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When we asked dentists if their areas were over-served, under-served, or just about
right, three out of four feel their areas are over-served. Every single urban dentist agreed.
"There is absolutely no shortage of dentists," declared one dentist.
Lots of dentists in the suburbs, few in rural areas
- “If I were younger I would open up in a rural area. Competition in NYC is tough.” (Urban dentist)
- “We are oversaturated in the suburb of the large city I live and work. Travel about 20 miles away from this suburb into the rural countryside, and those areas are underserved. This is very common in Ohio. My rural dentist friends in Ohio are doing well and are VERY busy.” (Suburban Ohio prosthodontist)
Competition is tight and getting tighter
- “Not only overserved, but more new dental practices than patients are moving into the area.” (Suburban Illinois dentist)
- “Over-marketed also.” (Suburban Pennsylvania dentist)
Some areas genuinely are underserved
- “It’s mostly a problem of maldistribution. I am in a small rural town that is underserved, but most dentists want an urban area.” (Rural dentist)
Dental schools graduate too many dentists
- “Shut down more dental schools!” (Suburban dentist)
- “There is absolutely no shortage of dentists. There is no area in the state of Missouri, even in the most isolated areas, where you can't drive 45 minutes to an hour and receive quality dental care. People who choose to live in the country do so knowing they are not going to have a dentist right around the corner. The dental school here in Kansas City, Mo. is actually increasing their enrollment by about 20 students. Major mistake for the dental community.” (Suburban Missouri dentist)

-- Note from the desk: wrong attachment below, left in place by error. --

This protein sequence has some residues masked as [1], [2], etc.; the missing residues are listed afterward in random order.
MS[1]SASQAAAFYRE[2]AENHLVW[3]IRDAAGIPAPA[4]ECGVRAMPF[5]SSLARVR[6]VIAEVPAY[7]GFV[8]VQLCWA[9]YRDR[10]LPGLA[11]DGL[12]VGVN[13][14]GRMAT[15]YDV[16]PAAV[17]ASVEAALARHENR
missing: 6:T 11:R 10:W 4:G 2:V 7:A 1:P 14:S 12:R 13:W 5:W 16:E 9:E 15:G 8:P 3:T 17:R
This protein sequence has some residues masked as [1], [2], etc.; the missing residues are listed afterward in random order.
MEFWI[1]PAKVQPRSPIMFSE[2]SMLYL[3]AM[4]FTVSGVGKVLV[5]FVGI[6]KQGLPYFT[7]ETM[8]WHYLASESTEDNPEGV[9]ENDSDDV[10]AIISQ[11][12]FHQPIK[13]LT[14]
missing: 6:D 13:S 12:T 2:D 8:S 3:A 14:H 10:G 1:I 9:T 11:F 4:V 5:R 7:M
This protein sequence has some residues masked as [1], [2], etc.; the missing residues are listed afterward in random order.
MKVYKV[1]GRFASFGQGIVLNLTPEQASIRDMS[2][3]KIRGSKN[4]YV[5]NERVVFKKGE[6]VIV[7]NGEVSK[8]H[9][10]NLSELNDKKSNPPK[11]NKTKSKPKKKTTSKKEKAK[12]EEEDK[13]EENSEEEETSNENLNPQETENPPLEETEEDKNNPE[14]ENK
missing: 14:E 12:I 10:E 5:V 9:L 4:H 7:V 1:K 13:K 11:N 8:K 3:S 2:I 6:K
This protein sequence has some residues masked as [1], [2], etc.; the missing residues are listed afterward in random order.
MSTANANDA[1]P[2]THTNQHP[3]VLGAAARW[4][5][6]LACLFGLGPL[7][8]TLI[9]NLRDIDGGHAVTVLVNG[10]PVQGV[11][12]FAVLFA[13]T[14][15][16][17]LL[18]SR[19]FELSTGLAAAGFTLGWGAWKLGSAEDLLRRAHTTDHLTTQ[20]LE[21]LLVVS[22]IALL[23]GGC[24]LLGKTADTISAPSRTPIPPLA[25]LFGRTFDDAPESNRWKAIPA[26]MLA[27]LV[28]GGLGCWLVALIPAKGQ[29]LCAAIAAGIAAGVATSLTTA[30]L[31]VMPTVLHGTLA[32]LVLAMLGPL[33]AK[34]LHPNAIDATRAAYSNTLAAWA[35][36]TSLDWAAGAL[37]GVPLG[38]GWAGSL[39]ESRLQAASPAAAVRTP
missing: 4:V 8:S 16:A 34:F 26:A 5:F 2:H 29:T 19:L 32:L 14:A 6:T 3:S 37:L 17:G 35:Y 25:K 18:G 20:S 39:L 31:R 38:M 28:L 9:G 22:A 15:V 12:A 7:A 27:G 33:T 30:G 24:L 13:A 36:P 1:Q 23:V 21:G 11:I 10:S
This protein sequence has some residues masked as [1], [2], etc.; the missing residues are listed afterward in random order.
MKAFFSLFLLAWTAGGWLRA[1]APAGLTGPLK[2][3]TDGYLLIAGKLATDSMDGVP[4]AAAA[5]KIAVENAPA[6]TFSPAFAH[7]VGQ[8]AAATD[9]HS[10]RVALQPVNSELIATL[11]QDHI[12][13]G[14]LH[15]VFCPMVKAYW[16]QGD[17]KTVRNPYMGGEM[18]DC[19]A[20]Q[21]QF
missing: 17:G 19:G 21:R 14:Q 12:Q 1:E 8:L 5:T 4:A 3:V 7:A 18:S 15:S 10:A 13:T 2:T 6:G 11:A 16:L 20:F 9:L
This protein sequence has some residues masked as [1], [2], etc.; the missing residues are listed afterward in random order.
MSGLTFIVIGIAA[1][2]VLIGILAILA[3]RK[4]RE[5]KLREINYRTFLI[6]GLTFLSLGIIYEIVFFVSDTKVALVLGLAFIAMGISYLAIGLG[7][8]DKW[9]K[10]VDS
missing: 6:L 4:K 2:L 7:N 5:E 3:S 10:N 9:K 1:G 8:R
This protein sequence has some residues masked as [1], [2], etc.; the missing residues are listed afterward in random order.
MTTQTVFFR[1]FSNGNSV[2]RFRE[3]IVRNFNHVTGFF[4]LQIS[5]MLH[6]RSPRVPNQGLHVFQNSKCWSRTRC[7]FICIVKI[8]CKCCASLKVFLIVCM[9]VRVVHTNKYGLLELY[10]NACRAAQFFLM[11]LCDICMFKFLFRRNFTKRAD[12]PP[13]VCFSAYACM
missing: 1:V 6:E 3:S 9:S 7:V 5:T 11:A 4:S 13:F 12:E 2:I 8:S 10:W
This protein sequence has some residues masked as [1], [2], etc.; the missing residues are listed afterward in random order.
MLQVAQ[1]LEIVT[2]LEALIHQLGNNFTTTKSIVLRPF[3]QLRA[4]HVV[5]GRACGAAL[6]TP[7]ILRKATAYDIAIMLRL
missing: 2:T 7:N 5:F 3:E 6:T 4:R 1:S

A litany of problems
- “Too many dental schools. Too many foreign dentists. HMO plans predominate, thus not allowing dentists to develop good treatment plans. What else is wrong?” (Urban California periodontist)
The problem with living in a desirable area
- “I live and have my office in a really nice, fairly affluent, suburban area that is a highly desirable place to live. New dentists keep coming to the town and to the surrounding towns. Many of the new dentists are having a tough time, but also some of the older dentists that have not updated their offices and kept up with CE and technology are hurting too. You need to stay current! Also, dental supply/equipment companies need to be more honest with young dentists about how much NEED there is in a fairly dentally saturated area. Many companies still say, ‘There's always room for someone who is really good.'” (Suburban Illinois dentist)
Dentist density is increasing
- “When I moved into this town, the population was about 26,000 and there were nine dentists. Today, the population is about 55,000 and there are sixty-three dentists in the phone book. So the population has about doubled, but the number of dentists has grown seven-fold! No wonder so many of my colleagues are trying to maximize income production on each patient they see — there aren't enough paying patients to go around any more. And I wonder how many of those doctors actually tell their patients that the number-one goal of their offices now is to maximize the amount charged to the patients — instead of conserving the patients' dental health as well as their pocketbooks.” (Suburban California dentist)
- "If the whole population came in once or twice a year, the area would be underserved.” (Rural Texas dentist)
- “Having a dental school nearby has its downside in that too many new grads stay right here.” (Suburban dentist)
Note: Survey sample included 78 respondents.